MINNEAPOLIS (WCCO) — President Trump signed an executive order establishing a task force to address the rash of violence against missing and murdered American Indians and Alaska natives, an issue the administration has been focusing on in recent months. The executive order comes after Attorney General William Barr’s rollout of a nationwide plan on Friday.

Mr. Trump was joined by Barr and several administration officials when signing the executive order, as well as a number of Native American tribal leaders.

Some of the native leaders at the signing represent native communities in Minnesota, like Mille Lacs Band of Ojibwe Chief Executive Melanie Benjamin and Fond du Lac Band Of Lake Superior Chippewa Chairman Kevin DuPuis.

(credit: Official White House Photos by Joyce N. Boghosian)

Mr. Trump told reporters present that executive action on the issue “should’ve been done a long time ago.”

Shannon Holsey, president of the Stockbridge-Munsee Community Band of Mohican Indians, said in a statement after the executive order was signed that it was an “important first step.”

“While there is so much that needs to be done to stop the violence perpetrated on Native women and girls, I appreciate the Administration for taking an important first step in establishing this Task Force,” Holsey said.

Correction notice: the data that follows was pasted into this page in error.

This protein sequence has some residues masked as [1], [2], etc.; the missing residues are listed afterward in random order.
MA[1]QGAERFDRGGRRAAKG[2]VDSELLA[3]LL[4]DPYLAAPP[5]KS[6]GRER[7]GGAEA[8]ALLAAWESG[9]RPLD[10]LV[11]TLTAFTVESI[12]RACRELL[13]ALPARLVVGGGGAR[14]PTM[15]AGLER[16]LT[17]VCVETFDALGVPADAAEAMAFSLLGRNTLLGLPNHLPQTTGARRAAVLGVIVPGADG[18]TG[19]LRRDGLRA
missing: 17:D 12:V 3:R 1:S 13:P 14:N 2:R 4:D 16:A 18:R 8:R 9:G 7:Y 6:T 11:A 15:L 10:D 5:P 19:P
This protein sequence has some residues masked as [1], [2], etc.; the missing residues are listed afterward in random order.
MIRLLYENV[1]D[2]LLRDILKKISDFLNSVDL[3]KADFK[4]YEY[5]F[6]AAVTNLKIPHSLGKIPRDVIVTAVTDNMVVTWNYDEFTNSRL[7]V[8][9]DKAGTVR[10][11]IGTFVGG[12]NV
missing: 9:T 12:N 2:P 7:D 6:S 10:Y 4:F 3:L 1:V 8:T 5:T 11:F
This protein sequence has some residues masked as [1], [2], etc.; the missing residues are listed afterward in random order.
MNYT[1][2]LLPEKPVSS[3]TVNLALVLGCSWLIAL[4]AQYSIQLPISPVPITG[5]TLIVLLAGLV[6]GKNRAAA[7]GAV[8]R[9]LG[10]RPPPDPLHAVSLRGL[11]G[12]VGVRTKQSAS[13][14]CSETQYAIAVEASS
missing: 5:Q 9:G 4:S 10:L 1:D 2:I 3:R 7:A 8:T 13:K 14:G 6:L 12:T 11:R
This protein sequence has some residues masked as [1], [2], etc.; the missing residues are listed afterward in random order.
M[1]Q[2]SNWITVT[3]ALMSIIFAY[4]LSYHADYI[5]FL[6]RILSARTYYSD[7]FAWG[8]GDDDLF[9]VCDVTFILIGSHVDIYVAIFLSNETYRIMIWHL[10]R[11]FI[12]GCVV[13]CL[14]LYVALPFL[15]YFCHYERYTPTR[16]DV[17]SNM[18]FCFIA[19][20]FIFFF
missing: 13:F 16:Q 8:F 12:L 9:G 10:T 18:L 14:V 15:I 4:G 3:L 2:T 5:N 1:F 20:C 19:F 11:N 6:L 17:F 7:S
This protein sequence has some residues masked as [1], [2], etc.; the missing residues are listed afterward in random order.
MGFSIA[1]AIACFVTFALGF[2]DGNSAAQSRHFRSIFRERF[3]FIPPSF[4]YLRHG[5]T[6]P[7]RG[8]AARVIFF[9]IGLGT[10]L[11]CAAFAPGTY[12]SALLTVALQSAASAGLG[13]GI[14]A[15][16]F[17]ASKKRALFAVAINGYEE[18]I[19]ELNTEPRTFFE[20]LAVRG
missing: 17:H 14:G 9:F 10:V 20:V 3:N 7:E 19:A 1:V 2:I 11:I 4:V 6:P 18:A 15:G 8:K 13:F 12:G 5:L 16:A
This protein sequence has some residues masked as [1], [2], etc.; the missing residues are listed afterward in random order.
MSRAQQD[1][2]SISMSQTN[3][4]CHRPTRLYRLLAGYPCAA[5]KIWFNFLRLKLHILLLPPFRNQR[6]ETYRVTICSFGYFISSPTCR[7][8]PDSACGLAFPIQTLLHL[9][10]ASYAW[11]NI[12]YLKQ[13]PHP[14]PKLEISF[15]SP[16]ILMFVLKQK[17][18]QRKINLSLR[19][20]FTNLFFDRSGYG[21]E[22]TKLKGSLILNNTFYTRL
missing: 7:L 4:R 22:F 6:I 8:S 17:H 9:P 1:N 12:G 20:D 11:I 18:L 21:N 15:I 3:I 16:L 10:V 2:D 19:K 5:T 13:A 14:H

The order created an interagency task force which will be led by the Department of Justice and Department of the Interior.

Barr announced the Missing and Murdered Indigenous Persons Initiative during a visit with tribal leaders and law enforcement officials on the Flathead Reservation in Montana. The initiative will invest $1.5 million in hiring specialized coordinators in the offices of 11 U.S. attorneys who will be responsible for coming up with protocols for a more coordinated response to violence against indigenous people.

The plan also allows tribal or local law enforcement to seek help from the FBI, and the Justice Department is committing to conducting an in-depth review of federal databases to determine best practices for collecting data on missing indigenous persons.

Read more on CBS News.

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